Current and former U.S. officials say a recent ISIS attack on the tomb of Mohammed in Saudi Arabia — Islam’s second holiest site — shows the terror group is now directly challenging the kingdom’s ruling family and trying to topple the monarchy.

“The Saudi king’s tiles include ‘Protector of the two Holy Cities,” said one senior U.S. counterterrorism official. “The message of the attack is that that protection doesn’t exist.”

The kingdom’s two holy cities, Mecca and Medina, are home Islam’s two holiest sites, the Qabba in Mecca, which millions of pilgrims visit every year, and the Mosque of the Prophet in Medina, which holds Mohammed’s tomb.

Said the counterterrorism official, “If [the royal family] can’t protect those places — and people traveling to those cities from across Islam – it calls in to question the fitness of their ruling power and its legitimacy.”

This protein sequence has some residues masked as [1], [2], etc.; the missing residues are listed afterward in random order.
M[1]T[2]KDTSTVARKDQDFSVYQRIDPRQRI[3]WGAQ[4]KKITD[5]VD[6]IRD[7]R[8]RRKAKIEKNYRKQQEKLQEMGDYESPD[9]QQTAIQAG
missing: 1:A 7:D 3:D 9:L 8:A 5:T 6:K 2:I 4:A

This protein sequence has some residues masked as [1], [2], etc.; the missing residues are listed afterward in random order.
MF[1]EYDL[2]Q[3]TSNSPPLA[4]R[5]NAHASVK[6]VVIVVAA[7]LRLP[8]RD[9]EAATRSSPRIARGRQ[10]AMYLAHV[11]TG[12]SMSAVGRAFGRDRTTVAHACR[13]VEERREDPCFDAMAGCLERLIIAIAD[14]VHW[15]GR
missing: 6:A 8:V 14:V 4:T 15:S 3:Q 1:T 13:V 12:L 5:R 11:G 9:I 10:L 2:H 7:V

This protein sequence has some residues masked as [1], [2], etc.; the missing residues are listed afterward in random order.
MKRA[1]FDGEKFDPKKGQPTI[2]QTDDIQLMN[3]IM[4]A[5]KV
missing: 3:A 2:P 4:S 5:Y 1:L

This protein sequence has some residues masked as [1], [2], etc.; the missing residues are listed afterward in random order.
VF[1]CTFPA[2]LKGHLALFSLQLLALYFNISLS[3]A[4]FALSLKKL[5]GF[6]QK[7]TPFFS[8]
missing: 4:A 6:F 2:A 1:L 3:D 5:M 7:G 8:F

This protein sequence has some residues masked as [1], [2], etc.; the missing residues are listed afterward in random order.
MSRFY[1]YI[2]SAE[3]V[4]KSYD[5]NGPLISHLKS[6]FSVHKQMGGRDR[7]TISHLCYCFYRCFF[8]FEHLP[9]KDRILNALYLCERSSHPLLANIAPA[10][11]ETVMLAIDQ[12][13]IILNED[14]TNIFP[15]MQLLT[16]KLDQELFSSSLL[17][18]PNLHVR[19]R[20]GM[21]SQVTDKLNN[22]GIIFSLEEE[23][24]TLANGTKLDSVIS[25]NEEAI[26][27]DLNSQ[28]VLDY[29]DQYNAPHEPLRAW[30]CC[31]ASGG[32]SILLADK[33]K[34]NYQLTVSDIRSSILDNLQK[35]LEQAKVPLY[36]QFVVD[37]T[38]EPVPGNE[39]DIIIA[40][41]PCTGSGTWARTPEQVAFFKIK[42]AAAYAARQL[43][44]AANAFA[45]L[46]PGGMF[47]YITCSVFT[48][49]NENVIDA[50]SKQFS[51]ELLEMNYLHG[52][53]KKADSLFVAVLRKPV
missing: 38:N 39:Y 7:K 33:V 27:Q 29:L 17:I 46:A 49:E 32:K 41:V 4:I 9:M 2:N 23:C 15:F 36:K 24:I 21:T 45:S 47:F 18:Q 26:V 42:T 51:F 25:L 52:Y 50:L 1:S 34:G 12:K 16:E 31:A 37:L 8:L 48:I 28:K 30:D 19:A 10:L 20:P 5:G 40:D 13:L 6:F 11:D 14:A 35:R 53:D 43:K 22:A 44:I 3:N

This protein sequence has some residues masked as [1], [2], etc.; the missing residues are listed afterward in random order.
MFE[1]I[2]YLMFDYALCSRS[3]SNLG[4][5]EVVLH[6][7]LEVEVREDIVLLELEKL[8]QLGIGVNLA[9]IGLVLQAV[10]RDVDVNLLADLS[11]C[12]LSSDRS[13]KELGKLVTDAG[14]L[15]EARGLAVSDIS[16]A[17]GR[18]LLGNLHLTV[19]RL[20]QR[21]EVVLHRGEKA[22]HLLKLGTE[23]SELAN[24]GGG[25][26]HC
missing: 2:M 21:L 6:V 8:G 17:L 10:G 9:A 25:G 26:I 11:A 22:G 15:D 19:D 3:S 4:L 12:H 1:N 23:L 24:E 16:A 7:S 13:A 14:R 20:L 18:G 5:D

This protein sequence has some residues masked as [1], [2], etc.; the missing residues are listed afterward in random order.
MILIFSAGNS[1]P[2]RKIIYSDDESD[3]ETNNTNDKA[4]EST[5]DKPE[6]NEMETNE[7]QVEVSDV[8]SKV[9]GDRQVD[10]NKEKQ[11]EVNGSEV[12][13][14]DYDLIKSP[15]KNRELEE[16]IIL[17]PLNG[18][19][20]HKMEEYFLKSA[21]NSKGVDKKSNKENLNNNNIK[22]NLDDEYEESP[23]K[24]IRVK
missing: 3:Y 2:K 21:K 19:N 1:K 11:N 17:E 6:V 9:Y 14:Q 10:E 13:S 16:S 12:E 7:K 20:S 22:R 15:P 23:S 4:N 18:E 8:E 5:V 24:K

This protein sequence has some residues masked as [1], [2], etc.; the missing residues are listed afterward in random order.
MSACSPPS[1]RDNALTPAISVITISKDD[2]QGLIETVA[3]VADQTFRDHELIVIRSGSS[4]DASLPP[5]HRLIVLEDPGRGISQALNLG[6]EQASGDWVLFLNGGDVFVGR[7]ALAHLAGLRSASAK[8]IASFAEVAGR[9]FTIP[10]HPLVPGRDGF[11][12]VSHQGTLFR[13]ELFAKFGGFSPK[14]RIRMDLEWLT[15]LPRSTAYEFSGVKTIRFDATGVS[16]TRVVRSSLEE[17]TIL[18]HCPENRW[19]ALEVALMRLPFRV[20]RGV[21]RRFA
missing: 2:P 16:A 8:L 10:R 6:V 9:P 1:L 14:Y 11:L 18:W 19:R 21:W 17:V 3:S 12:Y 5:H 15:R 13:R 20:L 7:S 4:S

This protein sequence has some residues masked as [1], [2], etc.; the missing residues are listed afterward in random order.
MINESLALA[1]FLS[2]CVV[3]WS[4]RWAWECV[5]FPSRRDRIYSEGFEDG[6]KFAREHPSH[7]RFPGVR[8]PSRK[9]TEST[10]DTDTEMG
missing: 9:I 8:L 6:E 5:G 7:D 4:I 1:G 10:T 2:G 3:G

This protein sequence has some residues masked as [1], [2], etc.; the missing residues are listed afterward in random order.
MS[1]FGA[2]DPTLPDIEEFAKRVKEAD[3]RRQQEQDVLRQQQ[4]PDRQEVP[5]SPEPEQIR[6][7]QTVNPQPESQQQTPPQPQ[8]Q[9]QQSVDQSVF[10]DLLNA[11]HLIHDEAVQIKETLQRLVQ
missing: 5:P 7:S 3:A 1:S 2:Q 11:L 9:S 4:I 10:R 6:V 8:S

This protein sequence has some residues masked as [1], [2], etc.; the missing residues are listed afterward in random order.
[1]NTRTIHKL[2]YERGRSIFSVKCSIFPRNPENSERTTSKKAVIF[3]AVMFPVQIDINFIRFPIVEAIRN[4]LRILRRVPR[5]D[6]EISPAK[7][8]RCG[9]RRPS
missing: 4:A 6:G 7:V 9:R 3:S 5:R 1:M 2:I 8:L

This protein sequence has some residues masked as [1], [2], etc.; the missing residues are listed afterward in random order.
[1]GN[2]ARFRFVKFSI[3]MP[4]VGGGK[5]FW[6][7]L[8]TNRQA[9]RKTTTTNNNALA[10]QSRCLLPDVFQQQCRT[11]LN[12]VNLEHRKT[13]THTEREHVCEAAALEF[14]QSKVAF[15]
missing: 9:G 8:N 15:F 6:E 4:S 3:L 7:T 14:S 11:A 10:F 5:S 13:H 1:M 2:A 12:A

The Medina attack, one of four launched by ISIS in Saudi Arabia on July 4, the next to last day of the holy month of Ramadan, took place in a parking lot about one-third of a mile from the Mosque of the Prophet. The driver of a car was confronted by four security people and detonated his suicide belt, killing himself and the officers.A classified U.S. intelligence report called the attempt to attack the Mosque of the Prophet “unprecedented. They got very close.”

On the same day, two other suicide bombers struck near a Shia mosque in eastern Saudi Arabia, and a fourth targeted the U.S. consulate in Jeddah. No one was killed in the attacks except the bombers. (On Thursday, the State Department warned of “a potential imminent threat against U.S. citizens in Jeddah” and urged caution.)

The attacks, said the counterterrorism official, were risky for ISIS because they could lead to a crackdown inside the kingdom similar to a 2003-04 Osama bin Laden-inspired bombing campaign in the capital of Riyadh that led to the arrest of hundreds, if not thousands, of suspected al Qaeda operatives.

Bruce Riedel who served as senior director for Near East and North African Affairs at the National Security Council during the al Qaeda bombing wave, called July’s ISIS attacks “by far the most serious attacks in the Kingdom in a decade.”